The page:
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Teacup Pomeranians

Pomeranians are a fantastic breed of dog with a gregarious personality.  They are perfect for cuddling up on the couch, playing fetch in the yard, and expressing extreme interest in anything you say and do.

In my mind, they really are the perfect breed. So how can this fuzzy little dog be improved upon?  Well, some think the only thing left to do is make the dog smaller.  If you're in that boat, you'll be quite excited to hear about what a Pomeranian really is.  The proper size for a Pomeranian is 3 to 7 pounds, already the tiny fun sized creature that you are looking for. 

If you're thinking about buying one of these fuzzy little dogs, already own one, or just enjoy reading about them - this article will provide you with many important facts, and should help answer any questions you might have. It's important to be informed about any "buying decision" (or adoption decision in this case!), and bringing home a living creature which you must care for, through their entire 12-18 year life, is absolutely no different.

It should be pointed out that, in the United States, there is no official recognition, by the AKC or anyone else, of size classifications or variations in Pomeranians.  According to the AKC standards the Pomeranian is a “Toy" breed group ranging from 3 to 7 pounds in size.  UKC standards hold the same size range, but refer to them in the “Companion” group.  This size is very often referred to, in puppy mill marketing terms, as “Miniature” or “Teacup”.  Even though you often see larger Poms, these are generally either the result of either the breeder not taking any “Breed Type” into consideration, or throw backs into their larger ancestors.  Since they were bred down from their 30 pound Spitz ancestors, throwbacks into those past generations may be seen.  Through years of selective breeding the small size was accomplished to be the very tiny dogs you see in the show ring now.  They are physically no different - they're just smaller. These are not the "midgets" of the dog world, and there is nothing on their body that is different. The proportions are the same; they are just small.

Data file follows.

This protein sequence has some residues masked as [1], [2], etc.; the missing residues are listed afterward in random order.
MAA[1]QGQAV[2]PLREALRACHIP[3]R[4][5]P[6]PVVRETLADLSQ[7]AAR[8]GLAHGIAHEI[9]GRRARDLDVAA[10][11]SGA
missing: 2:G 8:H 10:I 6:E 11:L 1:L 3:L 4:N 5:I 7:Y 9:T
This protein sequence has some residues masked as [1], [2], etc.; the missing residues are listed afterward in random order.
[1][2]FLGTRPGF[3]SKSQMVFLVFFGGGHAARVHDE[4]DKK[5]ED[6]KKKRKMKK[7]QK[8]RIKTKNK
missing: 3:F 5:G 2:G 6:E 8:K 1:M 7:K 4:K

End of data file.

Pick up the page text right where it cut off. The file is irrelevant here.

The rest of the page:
If you're looking for one of these dogs to make your own, you can start looking anywhere you might seek out a full-sized dog.  Check the newspaper, online at sites like Puppy Finder, Ebay Classifieds, directly from breeders, or from a rescue.  Rescue sites such as Pet Finder and Pets 911 are great resources.  Ask the usual questions about the dog, and treat the "interview" process just like you would when buying any other dog.

In your investigations, keep in mind that adult size is extremely difficult to predict. There is no getting around Mother Nature.  As a puppy it is a best guess at adult sizes.  The size of the parents plays a big role, but since they were bred from 30 pound ancestors a puppy can easily end up large than the size of the parents.  Generally by 12 weeks of age a good breeder will have a pretty good idea.